Norman Douglas (1868-1952), South Wind
(1917; rpt. London: Secker & Warburg, 1947), pp. 355-356 (Chapter XLII):
He pictured to himself the interior. Bare walls and floorings, a print or two, a few trunks and packing cases utilized as seats, a bookshelf, a plain table littered with manuscripts; somewhere, in that further room, a camp bedstead whereon this man of single aim and purpose, this monk of literature, was even then at rest like all sensible folks, and dreaming—dreaming, presumably, of foot-notes. Happy mortal! Free from all superfluities and encumbrances of the flesh! Enviable mortal! He reduced earthly existence to its simplest and most effective terms; he owed no man anything; he kept alive, on a miserable income, the sacred flame of enthusiasm.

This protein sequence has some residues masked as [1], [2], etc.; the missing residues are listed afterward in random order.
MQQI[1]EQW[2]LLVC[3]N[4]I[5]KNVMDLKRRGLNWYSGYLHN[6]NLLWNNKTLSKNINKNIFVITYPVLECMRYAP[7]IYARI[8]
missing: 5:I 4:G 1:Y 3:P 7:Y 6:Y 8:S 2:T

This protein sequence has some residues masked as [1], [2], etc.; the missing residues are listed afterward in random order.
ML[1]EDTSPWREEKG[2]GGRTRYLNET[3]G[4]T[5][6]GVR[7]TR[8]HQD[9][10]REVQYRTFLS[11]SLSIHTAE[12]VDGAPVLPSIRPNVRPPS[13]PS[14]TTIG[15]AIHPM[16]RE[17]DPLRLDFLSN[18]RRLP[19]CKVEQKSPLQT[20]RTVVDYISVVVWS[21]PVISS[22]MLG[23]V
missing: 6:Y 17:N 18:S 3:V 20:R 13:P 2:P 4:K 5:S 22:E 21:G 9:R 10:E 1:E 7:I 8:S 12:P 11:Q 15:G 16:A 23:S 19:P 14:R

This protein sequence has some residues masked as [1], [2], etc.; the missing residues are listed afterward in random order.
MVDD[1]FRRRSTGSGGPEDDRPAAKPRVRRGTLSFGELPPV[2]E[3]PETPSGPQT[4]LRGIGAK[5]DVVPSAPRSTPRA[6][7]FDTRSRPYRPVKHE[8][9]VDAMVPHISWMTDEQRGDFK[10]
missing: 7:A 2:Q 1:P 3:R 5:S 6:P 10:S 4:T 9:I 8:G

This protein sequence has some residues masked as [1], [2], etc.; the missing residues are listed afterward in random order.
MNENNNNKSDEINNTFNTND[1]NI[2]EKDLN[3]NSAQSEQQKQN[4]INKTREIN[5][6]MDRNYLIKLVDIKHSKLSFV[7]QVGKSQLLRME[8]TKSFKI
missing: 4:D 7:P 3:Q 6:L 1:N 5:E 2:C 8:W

Carl Spitzweg (1808-1885), The Poor Poet